Decision expected by end of year on people living on the streets of central Cape Town

Court judgment in eviction hearing reserved

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An application to evict homeless people living at seven sites in central Cape Town was heard this week in the Western Cape High Court. Photo: Matthew Hirsch

  • An application to evict homeless people living at seven sites in central Cape Town was heard this week in the Western Cape High Court.
  • The City says its Safe Space model is a cheaper and more comprehensive intervention than its emergency housing programme.
  • But the Socio-Economic Rights Institute of South Africa (SERI), representing the people living on the streets, says the Safe Space option is not a reasonable alternative.

    Judgment has been reserved to allow for further engagement.

An “unprecedented eviction application” was argued in the Western Cape High Court on Monday and Tuesday.

Earlier this year, the City applied for eviction notices to be served on people at “various unlawful occupations in the Central Business District”. The sites include: Buitengracht Street, FW De Klerk Boulevard, Foregate Square, the Taxi Rank and Foreshore, Helen Suzman Boulevard, Strand Street, Foreshore/N1, Virginia Avenue and Mill Street Bridge.

After a last-minute intervention from the Socio-Economic Rights Institute of South Africa (SERI) the occupiers were given legal representation. SERI, in its court papers, said the City had prioritised a policing response over a housing response.

Advocate Jason Brickhill, for SERI, said the alternative accommodation being offered by the City at Culemborg Safe Space is not sufficient.

“What is being offered is short-term emergency shelter. The failure to link that emergency shelter to a housing plan is unreasonable and therefore unconstitutional.

“The state has obligations to act reasonably to people living on the street. They [the City] have proposed a particular plan that falls short of reasonable steps,” said Brickhill.

He said there was a misconception that the emergency housing programme was only meant for flooding and other natural disasters’ victims. He said the programme also applied to evictions.

He said more engagement was needed between the parties to determine the needs of the respondents, especially families and those living with children.

“The safe space model is not suitable for those extended stays. At most, they are an arrangement for short-term emergency shelter over a period of a certain number of days but not six months,” said Brickhill.

City responds

Advocate Karrisha Pillay, for the City, said what was being offered was more comprehensive and more affordable than the City’s emergency housing programme.

She said the City had acted reasonably, and after engagement with the homeless people, the City had amended the Safe Spaces rules about lock-out times and how long people can stay.

She said that there was an inconsistency in who SERI was representing because there were three different lists of people living at the seven sites.

Acting Judge Michael Bishop said that more engagement on specific issues might be required before making a decision.

“In order for me to determine whether an eviction is just and equitable I need not just information about the identities of the occupiers. I also need to know the occupiers’ response to the City. That could be done by an exchange of papers,” he said.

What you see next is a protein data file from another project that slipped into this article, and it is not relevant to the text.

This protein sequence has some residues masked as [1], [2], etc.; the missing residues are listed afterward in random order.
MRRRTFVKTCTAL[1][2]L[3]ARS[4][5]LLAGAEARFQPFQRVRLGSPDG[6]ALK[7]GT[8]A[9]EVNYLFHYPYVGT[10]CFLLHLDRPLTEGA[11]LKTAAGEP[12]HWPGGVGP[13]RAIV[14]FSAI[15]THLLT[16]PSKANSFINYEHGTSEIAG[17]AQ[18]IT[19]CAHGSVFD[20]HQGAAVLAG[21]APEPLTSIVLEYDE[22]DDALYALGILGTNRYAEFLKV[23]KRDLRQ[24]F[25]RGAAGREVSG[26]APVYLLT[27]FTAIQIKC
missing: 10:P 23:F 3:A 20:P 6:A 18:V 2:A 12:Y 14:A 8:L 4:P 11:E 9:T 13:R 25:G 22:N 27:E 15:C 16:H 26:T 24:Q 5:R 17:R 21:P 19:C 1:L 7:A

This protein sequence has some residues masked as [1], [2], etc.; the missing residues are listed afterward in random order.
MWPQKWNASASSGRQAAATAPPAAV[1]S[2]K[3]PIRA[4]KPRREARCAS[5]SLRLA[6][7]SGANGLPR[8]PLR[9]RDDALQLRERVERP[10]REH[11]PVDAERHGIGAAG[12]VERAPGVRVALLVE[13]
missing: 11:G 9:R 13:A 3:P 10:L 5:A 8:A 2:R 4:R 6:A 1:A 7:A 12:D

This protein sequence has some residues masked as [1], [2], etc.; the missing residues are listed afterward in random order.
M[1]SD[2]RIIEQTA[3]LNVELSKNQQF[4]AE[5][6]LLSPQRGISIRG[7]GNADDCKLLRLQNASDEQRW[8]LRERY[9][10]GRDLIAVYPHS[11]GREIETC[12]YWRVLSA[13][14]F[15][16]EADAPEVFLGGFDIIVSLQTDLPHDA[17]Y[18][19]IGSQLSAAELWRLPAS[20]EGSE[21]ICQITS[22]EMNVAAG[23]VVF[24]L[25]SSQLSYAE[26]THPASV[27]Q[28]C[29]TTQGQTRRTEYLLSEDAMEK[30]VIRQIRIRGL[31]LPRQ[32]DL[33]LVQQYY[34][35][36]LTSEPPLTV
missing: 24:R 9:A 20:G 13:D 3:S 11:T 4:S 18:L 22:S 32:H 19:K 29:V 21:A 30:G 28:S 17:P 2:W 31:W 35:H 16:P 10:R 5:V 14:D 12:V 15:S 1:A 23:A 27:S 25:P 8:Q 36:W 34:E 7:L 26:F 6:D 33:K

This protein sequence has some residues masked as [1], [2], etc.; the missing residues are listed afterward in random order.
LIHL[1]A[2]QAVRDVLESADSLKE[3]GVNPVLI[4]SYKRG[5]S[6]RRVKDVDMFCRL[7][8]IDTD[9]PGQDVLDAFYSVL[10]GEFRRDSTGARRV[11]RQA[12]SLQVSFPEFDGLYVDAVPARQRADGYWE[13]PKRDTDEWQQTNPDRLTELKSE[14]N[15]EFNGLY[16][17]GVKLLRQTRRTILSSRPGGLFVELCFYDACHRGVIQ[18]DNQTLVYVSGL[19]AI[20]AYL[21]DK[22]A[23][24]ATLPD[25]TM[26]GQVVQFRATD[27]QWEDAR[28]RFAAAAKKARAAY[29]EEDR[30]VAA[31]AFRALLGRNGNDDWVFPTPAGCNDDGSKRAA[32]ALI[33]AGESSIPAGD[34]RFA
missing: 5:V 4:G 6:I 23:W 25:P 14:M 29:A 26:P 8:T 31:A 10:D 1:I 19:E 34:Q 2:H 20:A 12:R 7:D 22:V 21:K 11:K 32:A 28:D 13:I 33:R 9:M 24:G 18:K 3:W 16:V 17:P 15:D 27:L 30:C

Pillay differed. She said the court would need to find that the City had been unreasonable in its engagement so far in order to request further engagement.

“To ask the City to go out on engagement process number three, absent of finding [that] what has been done to date has been unreasonable or inadequate, is not appropriate,” said Pillay.

She said that it was also about recognising the limits of government. By the time a court order was eventually handed down, there could be a whole new group living at the seven sites. “There’s a finite pool of resources,” she said.

“The Safe Space model is far more cost-effective as an intervention… This is a balancing act in a context of limited resources.”

She said that the Safe Space model cost the City R41,000 per person per year.

“The City has made appropriate shifts in what came out of the engagement process. The City considered it and amended two rules. The City did go and engage further based on the invitation from the occupiers.”

Read the City’s heads of argument here and the respondent’s here

Acting Judge Bishop asked counsel to meet him in his chambers once proceedings had concluded.

Judgement was reserved and a decision before the end of the year is likely, according to Khululiwe Bhengu, attorney at SERI.

Bhengu told GroundUp that it was very ironic that the matter was being heard on World Homeless Day (10 October). She said the case was unprecedented because evictions usually dealt with those living in abandoned buildings or informal settlements and not people living on the streets.

She said there were a number of reasons why people had not moved to the Safe Spaces.

“We hope that the court will recognise that … and find a solution for alternative accommodation that does not take away the dignity and privacy of the occupiers.”

In a social media post, Cape Town Mayor Geordin Hill-Lewis said assistance offered by the City had been rejected by some of the homeless people involved.

“While some have embraced our support, others have persistently declined it. This means we need to seek the court’s help as a last resort.

“While we do not relish having to evict, we know that we have done all that we can to help each of those affected off the streets in a sustainable and caring way. No person can reserve a public space for them alone while indefinitely declining offers of help.”

TOPICS:  Court Housing

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